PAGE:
— This can be attributed to P. Skoropadskyi's faithfulness to his officer's integrity. He tried to be worthy of his vocation, always to stand above all sorts of petty disputes. Already in exile, he urged Ukrainian emigrants to unite for a common cause, rather than argue, as it had been the case with Banderites and Melnykites.

The theme of monarchism, with which Hetman had to do due to his activity and his origin, is extremely important, and it is impossible to silence or avoid it. Remember that at that time the empire was falling apart, its capital and Moscow were captured by Bolsheviks and their supporters, while the former Russian elite (including units of the Russian army and officers) found itself on the periphery. The officers tried to restore the tsardom, including to release Nicholas II, who abdicated the throne. To P. Skoropadskyi, as to a general, this was also, of course, a natural step for reduction of things to order in the collapsed country.

Professor Volodymyr Potulnytskyi in the above-mentioned collection published his research on P. Skoropadskyi as a politician, a military strategist, a diplomat. Having settled in emigration, the Hetman continued to work on Ukraine's independence, seeking allies, trying to establish contacts with them, to predict their plans for the future of the world, to understand the geopolitical role of our state. According to the author of the research, the Hetman managed to establish diplomatic relations with 14 states on three continents — in America, Asia and Europe — and created the basis for Ukraine's expansion of diplomatic relations at a completely different level compared with the policy of republican states. That was the level of not only state but also of dynastic history and traditional conservatism, which was legalized by P. Skoropadskyi's establishing such relations with two existing monarchies — the United Kingdom and Japan.

And I agree with V. Potulnytskyi's opinion that such an experience can be a priceless achievement for our current and future politicians of all levels, because this is the most ancient, traditional and historical Ukrainian ideology — the ideology of Hetmanship. What is different about it is who consider themselves politicians here, how they see their mission and whether they understand it at all…

Working in archives, based on the content of the documents, my colleagues and I came to the conclusion that P. Skoropadskyi could have made a deal with S. Petlyura for the sake of Ukraine's independence. He was said to be an all-uniting man and urged everyone to get united around the Ukrainian idea. By the way, he considered S. Petlyura the most honest of all his enemies. Truth be told, I can't understand why now there are attempts to discredit S. Petlyura, to present his activity in dark colours? Isn't it in order to show the Ukrainians' inability to negotiate for the sake of common cause?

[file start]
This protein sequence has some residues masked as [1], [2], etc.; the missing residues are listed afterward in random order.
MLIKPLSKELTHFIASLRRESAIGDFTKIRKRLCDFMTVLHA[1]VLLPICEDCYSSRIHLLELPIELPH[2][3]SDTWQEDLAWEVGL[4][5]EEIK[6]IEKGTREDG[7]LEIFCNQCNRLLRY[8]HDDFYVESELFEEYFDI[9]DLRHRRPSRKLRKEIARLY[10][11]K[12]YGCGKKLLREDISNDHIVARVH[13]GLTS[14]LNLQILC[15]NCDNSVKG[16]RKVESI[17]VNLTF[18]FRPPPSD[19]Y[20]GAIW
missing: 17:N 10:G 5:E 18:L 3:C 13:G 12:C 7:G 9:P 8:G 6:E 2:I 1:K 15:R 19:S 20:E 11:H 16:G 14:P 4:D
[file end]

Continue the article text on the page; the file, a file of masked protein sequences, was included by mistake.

— One hundred years ago, in geopolitical terms, Ukraine was a coin to exchange in the uncompromising game of powerful states, which, after the end of the World War, sought to redraw the map. For tsarist Russia (as, of course, for Ukrainians), the First World War with the Austro-Germanic bloc lasted for 3 years and 7 months. The retired tsarist war minister D. Shuvayev in 1918 mentioned the figure of the loss of the Russian army — 8 million people. This alone was enough for Ukrainians to stand up for their independent state in order not to lay their lives for the sake of someone else's interests. Ukrainians realized the idea of Ukrainian independence almost a century later, while they could have done it at the beginning of the 20th century, as the Finns led by General C. Mannerheim did with the help of Germans.

Members of Hetman P. Skoropadskyi’s government

Members of Hetman P. Skoropadskyi’s government

— As an historian I want to note that the Ukrainians, like nobody else, had to defend their future for many centuries because of the specific location of Ukrainian lands — at the intersection of great roads and civilizational interests. And although this is now called geopolitics, our tasks or interests are practically the same as those that were one hundred years, two hundred years ago and much earlier…